As if Trump getting this amount of attention is not already bad enough, the newest shenanigans we as a country must come to face with are the possible risk of violence on election day. Violence, I should say, is an understatement. With influential politicians claiming that they will “take up their muskets” if Trump doesn’t get his way, these threats of violence should be heeded seriously, even though it’s hard to take Trump himself seriously.
The reason for all this is that Trump is actually encouraging his voter base to become vigilante policemen at polling stations.
Trump “claims that the stakes are so high, the situation is so extraordinary, that some form of intimidation, presence, provocative behavior is necessary to preserve the republic, preserve civilization,”
Trump cannot even comprehend the world outside of his ethnocentric bubble. Though I must say that’s not even that shocking. What I am most shocked about though is that he is so convinced by his own delusions that the election is rigged that he is making a call to violence. Just how desperate can a man get? Let’s keep in mind a portion of Trump’s supporters are gun-toting racist militias that won’t hesitate to use force if they don’t get their way.
“You have preexisting, organized, armed militias who have said that they might see it as their duty ... to attempt violently to topple the government or kill the president,” Jay Ulfelder, a political scientist who studies democracy and violence, says. “I can’t think of any other case where there’s been something like that, either in a developed democracy or less [developed one].”1
This type of reasoning [or lack thereof] is rooted in paranoia. It’s pointless and anything but progressive to escalate situations that we don’t have control over. As much as we’d like to control the elections one way or another we don’t really have much of a say. Putting guns into the equation jut makes this whole situation incredibly more unstable and unpredictable. Though the right wing militia groups may not be the ones to directly cause violent interactions, they can definitely incite it.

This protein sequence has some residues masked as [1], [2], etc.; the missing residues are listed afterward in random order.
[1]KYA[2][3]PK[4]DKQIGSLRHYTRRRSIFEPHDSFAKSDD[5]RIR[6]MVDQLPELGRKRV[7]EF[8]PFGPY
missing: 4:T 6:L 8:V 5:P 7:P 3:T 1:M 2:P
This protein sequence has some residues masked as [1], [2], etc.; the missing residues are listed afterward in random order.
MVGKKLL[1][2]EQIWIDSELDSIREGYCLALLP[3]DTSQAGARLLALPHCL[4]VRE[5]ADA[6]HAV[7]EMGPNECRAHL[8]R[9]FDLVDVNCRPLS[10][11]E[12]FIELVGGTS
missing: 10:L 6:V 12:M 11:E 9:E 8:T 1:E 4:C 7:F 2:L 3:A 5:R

It’s a situation you can easily imagine escalating out of control. A fight breaks out between a Trump supporter and, say, a Black Lives Matter advocate — and one of them is armed. A radical Trump supporter, perhaps a member of a far-right militia or neo-Nazi movement, shows up at a polling station with the intent of using force to stop minorities from “rigging” the vote. It could also go the other way: A Hispanic American or African American tired of being demonized by Trump could see one of his supporters and go looking for a fight.1
His rhetoric and fear mongering politics shamefully illustrate the state of our nation’s right wing. Unfortunately, a lot of Americans, as we have seen are easily convinced by his ignorant tirades on Muslims and immigrants. At its heart, all of this is probably due to White Americans feeling a loss of identity with the America they once knew. They fear change and progression and changing ways of life. I think we should welcome such things instead of being so afraid of the unfamiliar. I don’t really have any idea as to how we can combat Trump’s divisive techniques besides to plug our ears and stop feeding into his rhetoric.